One death every four minutes. The leading cause of disability in our country. A disease that can strike at any age. Stroke affects nearly 800,000 Americans every year, yet we are making a difference when it comes to saving lives. Over the last several decades, stroke has claimed fewer Americans - the death rate from stroke dropping 21 percent over the last 10 years alone. Stroke has slid from third to fourth among the leading causes of death in the U.S. Health care experts credit several factors - many within your control - for its continued decline. Are you doing all you can to prevent a stroke?
Lifestyle Changes May Stop Stroke
Stroke has been referred to a heart attack of the brain, sometimes called a brain attack. Most strokes occur when a blockage, such as a blood clot, limits oxygen-rich blood from reaching the brain. Some strokes are triggered by bleeding in the brain. In both cases, brain cells can die within minutes, leading to disability, temporary or permanent, and even death. When a stroke strikes, time is literally brain and immediate medical attention is required.
According to a recent study, stroke-related deaths have fallen by 33 percent since 2000. Better blood pressure control may account for much of this drop, researchers believe. The reason? High blood pressure puts you most at risk for a stroke. In fact, you are four times more likely to suffer a stroke if you have the condition. Many Americans are aware of this connection, are working with their health care providers to make changes, including taking medication and lifestyle modifications to better manage their blood pressure.
Other factors may also be contributing to the lower number of strokes. Fewer Americans are lighting up than in the past, while more are exercising and controlling their cholesterol levels. Conditions like Atrial Fibrillation (AFib) increase your risk of having a stroke. If you have been diagnosed with AFib, it is important to talk with your health care provider about treatment options available to reduce that risk. Better coordinated care for stroke is helping, as well. The Oklahoma Stroke & Neurological Institute (OSNI) at Hillcrest Medical Center provides a multi-disciplinary stroke team to assess and treat all stroke patients. Even prior to arrival in the Emergency Center, the stroke team is activated by paramedics in the field to be prepared for a potential stroke patient’s arrival. Stroke patients are less likely to die or suffer major disability if they receive timely treatment.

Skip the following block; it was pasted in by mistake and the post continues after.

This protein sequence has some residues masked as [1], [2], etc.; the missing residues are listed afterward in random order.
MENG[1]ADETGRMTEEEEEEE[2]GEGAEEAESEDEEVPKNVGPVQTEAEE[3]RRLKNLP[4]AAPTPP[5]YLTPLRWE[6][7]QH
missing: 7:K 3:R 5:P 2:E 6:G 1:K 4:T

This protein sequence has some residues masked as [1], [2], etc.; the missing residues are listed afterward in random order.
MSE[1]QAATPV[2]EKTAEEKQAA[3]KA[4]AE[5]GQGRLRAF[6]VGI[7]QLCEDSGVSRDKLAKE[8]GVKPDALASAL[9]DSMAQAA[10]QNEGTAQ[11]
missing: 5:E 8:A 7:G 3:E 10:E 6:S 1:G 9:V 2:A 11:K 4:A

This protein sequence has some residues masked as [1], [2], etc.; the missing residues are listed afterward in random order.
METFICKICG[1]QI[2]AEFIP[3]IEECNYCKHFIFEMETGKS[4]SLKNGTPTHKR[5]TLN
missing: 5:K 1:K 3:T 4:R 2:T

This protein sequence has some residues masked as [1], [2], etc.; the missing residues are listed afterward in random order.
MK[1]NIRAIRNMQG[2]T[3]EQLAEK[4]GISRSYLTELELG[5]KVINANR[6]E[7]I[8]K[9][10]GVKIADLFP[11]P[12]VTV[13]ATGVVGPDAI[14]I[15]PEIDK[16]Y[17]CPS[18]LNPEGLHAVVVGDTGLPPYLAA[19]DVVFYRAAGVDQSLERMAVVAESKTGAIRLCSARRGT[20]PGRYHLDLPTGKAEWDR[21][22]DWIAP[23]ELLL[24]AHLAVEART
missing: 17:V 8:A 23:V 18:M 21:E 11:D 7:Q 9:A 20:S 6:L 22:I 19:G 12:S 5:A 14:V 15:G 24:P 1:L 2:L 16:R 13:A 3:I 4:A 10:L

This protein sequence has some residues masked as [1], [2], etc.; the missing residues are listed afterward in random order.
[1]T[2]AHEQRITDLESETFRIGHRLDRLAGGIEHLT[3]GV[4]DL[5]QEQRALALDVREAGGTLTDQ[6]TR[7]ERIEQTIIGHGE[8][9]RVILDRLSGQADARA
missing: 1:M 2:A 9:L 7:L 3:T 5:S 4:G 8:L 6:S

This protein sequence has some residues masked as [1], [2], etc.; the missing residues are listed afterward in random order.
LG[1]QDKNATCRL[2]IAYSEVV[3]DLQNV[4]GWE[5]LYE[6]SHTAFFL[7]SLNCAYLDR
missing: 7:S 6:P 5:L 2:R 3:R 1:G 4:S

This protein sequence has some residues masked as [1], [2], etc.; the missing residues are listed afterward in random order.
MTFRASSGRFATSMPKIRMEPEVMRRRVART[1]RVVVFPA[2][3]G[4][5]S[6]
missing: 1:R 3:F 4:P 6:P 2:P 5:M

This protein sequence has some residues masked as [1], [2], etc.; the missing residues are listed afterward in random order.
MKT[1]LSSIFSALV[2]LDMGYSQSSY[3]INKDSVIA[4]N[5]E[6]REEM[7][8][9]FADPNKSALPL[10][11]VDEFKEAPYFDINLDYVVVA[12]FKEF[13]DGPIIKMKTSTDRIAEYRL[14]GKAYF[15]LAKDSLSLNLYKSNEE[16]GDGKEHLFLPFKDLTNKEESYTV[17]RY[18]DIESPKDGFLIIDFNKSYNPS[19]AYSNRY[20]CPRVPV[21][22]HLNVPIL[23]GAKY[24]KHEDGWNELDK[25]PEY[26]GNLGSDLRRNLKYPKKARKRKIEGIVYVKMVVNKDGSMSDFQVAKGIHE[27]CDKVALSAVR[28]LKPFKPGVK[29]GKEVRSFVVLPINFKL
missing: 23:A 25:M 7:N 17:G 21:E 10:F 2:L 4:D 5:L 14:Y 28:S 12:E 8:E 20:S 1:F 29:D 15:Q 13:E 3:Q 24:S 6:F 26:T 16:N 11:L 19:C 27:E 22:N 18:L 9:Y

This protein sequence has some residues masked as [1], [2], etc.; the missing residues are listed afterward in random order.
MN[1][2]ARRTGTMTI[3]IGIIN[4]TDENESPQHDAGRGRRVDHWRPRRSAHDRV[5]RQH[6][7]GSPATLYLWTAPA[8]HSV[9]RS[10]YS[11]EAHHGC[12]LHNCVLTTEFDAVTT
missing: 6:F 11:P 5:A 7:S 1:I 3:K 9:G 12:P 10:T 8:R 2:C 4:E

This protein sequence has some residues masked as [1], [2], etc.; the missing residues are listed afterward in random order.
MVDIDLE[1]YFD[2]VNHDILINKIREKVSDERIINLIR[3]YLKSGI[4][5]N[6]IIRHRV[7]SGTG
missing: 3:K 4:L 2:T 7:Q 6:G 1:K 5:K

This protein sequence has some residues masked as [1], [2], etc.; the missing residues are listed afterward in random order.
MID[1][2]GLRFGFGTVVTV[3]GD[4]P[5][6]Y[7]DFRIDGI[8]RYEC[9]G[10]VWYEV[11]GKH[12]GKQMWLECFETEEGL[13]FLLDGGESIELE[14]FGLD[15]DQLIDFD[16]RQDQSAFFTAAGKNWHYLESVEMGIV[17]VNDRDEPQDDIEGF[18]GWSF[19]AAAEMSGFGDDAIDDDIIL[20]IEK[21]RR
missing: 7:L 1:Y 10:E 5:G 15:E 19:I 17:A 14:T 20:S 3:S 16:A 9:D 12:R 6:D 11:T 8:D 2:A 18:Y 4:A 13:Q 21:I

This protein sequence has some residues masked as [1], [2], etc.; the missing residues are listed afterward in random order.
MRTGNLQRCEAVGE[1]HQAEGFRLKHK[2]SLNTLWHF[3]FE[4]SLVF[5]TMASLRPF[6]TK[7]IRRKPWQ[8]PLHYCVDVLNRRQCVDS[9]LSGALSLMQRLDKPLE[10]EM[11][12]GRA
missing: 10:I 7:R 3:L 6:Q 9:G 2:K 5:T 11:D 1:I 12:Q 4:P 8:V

Not All Good News, Though
Stroke may be affecting fewer adults. However, some groups aren't faring as well. In particular, people with diabetes face a higher risk for stroke, especially if they have high blood pressure. Past research has tracked an uptick in emergency stroke care for people with the disease. Even more concerning: A greater number of Americans are developing diabetes.
Younger adults may also become more prone to stroke. In general, your chance for a stroke increases as you grow older. Yet 15 percent of strokes occur in adolescents and those younger than age 55. In a recent study of more than 5,000 younger stroke survivors, unhealthy lifestyle habits, such as smoking and a lack of physical activity, were a common cause.
Awareness about stroke tends to be lower among younger people, too. They may not think it can happen to them. What's more, stroke symptoms may be more difficult to identify and diagnose in younger patients. Another worrisome fact: Suffering a stroke at a younger age can result in many more years of disability.
Are you at risk for a stroke? Click here to find out more.
The Signs of Stroke
FAST, an acronym to identify signs of a stroke, treatment is crucial if you or a loved one suffers a stroke. Recognizing the symptoms of a stroke can help curtail disability and death. Seek emergency care immediately if you notice these signs of a stroke:
Face - When the person smiles, does their face move in the same way on both sides?
Arms - Hold the arms out. Can they hold both arms out at the same time and do they stay together?
Speech - Have them say a sentence. Does it come out clearly? Do they slur their speech?
Time - Intervene quickly and know what time the symptoms began. Health care providers are on the clock to begin treatment once symptoms start.
The Oklahoma Stroke & Neurological Institute at Hillcrest Medical Center offers an 18-bed stroke unit with a specially trained, rapid response team ready to provide expert care for someone who may be having a stroke. Click here to learn more.